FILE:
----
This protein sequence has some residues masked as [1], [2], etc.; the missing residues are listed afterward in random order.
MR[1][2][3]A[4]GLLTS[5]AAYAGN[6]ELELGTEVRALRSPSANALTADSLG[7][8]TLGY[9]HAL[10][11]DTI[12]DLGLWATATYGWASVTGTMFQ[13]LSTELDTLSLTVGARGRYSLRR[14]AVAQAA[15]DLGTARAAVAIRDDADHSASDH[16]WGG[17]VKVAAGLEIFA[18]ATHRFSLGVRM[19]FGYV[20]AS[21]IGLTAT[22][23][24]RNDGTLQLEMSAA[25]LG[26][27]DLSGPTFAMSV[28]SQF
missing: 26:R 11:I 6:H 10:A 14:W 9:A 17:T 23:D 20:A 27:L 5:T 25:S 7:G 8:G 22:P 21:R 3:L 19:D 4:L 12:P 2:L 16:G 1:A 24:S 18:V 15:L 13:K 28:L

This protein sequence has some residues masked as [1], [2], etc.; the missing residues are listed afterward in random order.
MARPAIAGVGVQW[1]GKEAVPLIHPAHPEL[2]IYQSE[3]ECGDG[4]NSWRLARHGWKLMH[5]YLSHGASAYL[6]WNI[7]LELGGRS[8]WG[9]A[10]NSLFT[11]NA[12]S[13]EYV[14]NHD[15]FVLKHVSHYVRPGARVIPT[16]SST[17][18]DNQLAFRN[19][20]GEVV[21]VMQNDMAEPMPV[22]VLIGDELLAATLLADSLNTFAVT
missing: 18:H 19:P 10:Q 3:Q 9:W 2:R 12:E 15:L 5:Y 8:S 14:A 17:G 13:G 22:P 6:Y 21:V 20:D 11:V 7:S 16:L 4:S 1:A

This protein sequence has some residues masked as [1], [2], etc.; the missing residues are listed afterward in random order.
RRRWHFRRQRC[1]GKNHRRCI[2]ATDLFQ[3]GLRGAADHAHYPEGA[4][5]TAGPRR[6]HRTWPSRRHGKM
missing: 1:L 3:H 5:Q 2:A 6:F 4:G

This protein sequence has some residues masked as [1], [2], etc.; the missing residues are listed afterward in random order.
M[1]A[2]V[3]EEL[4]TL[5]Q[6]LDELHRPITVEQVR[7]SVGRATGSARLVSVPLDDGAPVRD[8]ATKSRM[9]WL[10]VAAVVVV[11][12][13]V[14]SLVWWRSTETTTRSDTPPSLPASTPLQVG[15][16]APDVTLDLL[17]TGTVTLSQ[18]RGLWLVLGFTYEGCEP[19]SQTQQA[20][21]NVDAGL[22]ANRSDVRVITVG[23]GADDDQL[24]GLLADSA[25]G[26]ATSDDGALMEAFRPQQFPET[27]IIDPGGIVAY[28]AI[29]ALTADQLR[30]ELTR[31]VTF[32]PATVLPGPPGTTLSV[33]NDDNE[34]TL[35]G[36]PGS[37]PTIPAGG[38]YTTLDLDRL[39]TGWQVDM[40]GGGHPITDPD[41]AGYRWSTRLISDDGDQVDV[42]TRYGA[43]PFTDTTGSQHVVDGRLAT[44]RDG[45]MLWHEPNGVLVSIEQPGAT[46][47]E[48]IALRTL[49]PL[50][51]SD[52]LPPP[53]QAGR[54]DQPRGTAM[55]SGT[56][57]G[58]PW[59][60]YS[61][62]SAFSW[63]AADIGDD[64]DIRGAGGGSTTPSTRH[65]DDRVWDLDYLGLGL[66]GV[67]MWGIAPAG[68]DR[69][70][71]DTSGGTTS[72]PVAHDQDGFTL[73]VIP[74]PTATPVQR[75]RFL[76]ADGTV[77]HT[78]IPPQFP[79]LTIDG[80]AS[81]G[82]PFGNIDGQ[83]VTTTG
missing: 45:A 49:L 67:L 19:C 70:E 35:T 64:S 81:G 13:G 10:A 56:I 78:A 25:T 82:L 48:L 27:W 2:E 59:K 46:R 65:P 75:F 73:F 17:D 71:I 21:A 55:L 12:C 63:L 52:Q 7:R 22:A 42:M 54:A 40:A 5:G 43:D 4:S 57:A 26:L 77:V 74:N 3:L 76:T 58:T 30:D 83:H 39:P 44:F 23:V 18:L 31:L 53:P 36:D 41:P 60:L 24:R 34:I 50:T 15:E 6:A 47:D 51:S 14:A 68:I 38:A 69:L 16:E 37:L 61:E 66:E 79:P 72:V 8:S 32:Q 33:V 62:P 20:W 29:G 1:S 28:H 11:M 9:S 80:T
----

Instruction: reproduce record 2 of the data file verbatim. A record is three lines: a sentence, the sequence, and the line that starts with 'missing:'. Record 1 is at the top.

This protein sequence has some residues masked as [1], [2], etc.; the missing residues are listed afterward in random order.
MARPAIAGVGVQW[1]GKEAVPLIHPAHPEL[2]IYQSE[3]ECGDG[4]NSWRLARHGWKLMH[5]YLSHGASAYL[6]WNI[7]LELGGRS[8]WG[9]A[10]NSLFT[11]NA[12]S[13]EYV[14]NHD[15]FVLKHVSHYVRPGARVIPT[16]SST[17][18]DNQLAFRN[19][20]GEVV[21]VMQNDMAEPMPV[22]VLIGDELLAATLLADSLNTFAVT
missing: 18:H 19:P 10:Q 3:Q 9:W 2:R 12:E 15:L 5:Y 8:S 14:A 17:G 13:G 22:P 6:Y 21:V 20:D 11:V 7:S 16:L 4:S 1:A